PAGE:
Author Archives: Daniel Larison
About Daniel Larison
Daniel Larison is a senior editor at TAC, where he also keeps a solo blog. He has been published in the New York Times Book Review, Dallas Morning News, Orthodox Life, Front Porch Republic, The American Scene, and Culture11, and is a columnist for The Week. He holds a PhD in history from the University of Chicago, and resides in Dallas. Follow him on Twitter.
We should be wary of anyone that attempts to explain the behavior of states with claims about what entire nations are “hard-wired” to do.
Allying with Assad and Iran against the Islamic State would be both abhorrent and unworkable.
The secret casualties of Iraq’s chemical weapons. C.J. Chivers reports on the …
The U.S. is an extraordinarily secure country, so it takes an extraordinary amount of exaggeration to convince Americans that new foreign wars are necessary.
A change in Senate control could end up derailing negotiations with Iran.
International recognition of Palestine cannot put a “brake” on a peace process that isn’t going anywhere.
The U.S. has little at stake in the fight against ISIS, but Obama can’t admit that without rejecting the “indispensable nation” conceit.
Obama and his officials have embraced the idea that the president can wage war on his own authority.
The real story is that the government mistreated American soldiers that were exposed to chemical agents, and all the while did its best to keep the public from learning about this outrageous behavior.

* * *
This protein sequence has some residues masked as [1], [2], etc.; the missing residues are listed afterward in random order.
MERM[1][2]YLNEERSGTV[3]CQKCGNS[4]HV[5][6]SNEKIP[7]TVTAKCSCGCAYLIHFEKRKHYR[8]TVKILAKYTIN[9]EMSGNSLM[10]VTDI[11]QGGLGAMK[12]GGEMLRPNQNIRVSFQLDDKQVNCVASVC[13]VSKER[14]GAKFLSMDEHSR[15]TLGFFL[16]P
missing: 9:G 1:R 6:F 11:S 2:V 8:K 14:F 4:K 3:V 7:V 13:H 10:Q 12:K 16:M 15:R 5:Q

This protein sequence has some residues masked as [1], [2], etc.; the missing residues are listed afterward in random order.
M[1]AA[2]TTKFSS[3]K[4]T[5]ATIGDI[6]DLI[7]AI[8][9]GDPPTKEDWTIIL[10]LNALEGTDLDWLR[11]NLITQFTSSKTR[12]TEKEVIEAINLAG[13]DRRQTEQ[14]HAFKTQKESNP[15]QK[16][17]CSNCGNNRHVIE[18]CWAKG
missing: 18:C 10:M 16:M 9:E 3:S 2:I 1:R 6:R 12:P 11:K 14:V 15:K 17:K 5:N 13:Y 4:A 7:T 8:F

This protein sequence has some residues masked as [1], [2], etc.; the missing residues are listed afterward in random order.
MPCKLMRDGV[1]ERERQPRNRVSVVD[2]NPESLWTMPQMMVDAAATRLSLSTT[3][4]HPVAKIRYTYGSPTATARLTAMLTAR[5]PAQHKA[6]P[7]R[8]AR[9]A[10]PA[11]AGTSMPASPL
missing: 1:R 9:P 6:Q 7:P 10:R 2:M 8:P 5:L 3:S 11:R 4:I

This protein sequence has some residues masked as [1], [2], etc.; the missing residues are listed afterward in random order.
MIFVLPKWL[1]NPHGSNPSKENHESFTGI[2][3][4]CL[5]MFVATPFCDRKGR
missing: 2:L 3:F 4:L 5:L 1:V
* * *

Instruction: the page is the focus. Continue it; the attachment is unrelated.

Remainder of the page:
Obama’s decision and Congress’ recent vote to provide arms and training to the “moderate” opposition now look even worse than they already did.
The U.S. shouldn’t be trying to find suitable proxies in foreign civil wars in the first place.
The real problem isn’t that Iran doesn’t take American threats seriously, but that an attack on Iran would be illegal and unpardonably stupid.
The House of Commons vote is a sign that Israel is losing ground among some of its otherwise reliable supporters in the West.
Allying with Vietnam would be short-sighted and irresponsible.
The “breadth” of this very shallow coalition isn’t very meaningful.
It is fitting that the defense of such a bankrupt policy should be so weak.
Most Americans aren’t wrong in believing that most problems overseas are not our government’s responsibility.
The rebels’ position is entirely understandable, but it is also another argument for bringing the intervention to an end.
The military intervention in Iraq and Syria is illegal under U.S. law.
In most cases it is impossible for “inaction” to be costlier than “action” overseas.← Older posts
from The American Conservative